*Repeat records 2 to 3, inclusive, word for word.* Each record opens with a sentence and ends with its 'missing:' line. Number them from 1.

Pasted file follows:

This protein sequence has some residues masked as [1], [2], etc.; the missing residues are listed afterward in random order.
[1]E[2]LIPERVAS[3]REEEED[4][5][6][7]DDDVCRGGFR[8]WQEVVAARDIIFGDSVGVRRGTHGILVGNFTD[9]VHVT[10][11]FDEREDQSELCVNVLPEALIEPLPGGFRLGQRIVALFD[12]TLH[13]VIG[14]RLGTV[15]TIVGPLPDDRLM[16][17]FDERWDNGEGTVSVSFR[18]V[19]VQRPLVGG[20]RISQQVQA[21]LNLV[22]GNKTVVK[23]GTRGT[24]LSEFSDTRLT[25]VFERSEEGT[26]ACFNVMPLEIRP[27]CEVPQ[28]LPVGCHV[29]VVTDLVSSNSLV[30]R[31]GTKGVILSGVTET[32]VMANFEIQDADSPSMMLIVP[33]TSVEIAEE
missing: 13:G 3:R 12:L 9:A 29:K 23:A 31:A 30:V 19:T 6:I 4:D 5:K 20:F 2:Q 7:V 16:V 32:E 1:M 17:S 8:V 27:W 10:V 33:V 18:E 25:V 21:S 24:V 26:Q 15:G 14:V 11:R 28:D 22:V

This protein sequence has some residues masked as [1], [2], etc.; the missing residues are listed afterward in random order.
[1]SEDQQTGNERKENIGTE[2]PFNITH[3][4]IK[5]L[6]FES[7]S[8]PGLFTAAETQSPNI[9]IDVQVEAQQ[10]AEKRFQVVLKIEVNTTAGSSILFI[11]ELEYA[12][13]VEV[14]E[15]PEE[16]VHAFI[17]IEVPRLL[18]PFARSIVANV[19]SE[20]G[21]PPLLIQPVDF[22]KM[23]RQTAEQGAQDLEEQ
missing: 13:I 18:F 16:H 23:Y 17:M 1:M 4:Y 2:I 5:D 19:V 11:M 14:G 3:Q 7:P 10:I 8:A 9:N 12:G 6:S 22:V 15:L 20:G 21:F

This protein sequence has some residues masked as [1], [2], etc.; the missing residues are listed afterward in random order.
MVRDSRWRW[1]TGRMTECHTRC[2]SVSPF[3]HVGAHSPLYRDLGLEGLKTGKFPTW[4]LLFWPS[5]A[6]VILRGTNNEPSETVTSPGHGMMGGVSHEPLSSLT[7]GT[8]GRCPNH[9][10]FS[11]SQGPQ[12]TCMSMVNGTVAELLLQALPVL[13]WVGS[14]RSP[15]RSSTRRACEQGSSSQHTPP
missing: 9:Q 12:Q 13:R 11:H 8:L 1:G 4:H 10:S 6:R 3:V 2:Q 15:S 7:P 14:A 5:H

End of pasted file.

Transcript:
This protein sequence has some residues masked as [1], [2], etc.; the missing residues are listed afterward in random order.
[1]SEDQQTGNERKENIGTE[2]PFNITH[3][4]IK[5]L[6]FES[7]S[8]PGLFTAAETQSPNI[9]IDVQVEAQQ[10]AEKRFQVVLKIEVNTTAGSSILFI[11]ELEYA[12][13]VEV[14]E[15]PEE[16]VHAFI[17]IEVPRLL[18]PFARSIVANV[19]SE[20]G[21]PPLLIQPVDF[22]KM[23]RQTAEQGAQDLEEQ
missing: 13:I 18:F 16:H 23:Y 17:M 1:M 4:Y 2:I 5:D 19:V 11:M 14:G 3:Q 7:P 10:I 8:A 9:N 12:G 6:S 22:V 15:L 20:G 21:F

This protein sequence has some residues masked as [1], [2], etc.; the missing residues are listed afterward in random order.
MVRDSRWRW[1]TGRMTECHTRC[2]SVSPF[3]HVGAHSPLYRDLGLEGLKTGKFPTW[4]LLFWPS[5]A[6]VILRGTNNEPSETVTSPGHGMMGGVSHEPLSSLT[7]GT[8]GRCPNH[9][10]FS[11]SQGPQ[12]TCMSMVNGTVAELLLQALPVL[13]WVGS[14]RSP[15]RSSTRRACEQGSSSQHTPP
missing: 9:Q 12:Q 13:R 11:H 8:L 1:G 4:H 10:S 6:R 3:V 2:Q 15:S 7:P 14:A 5:H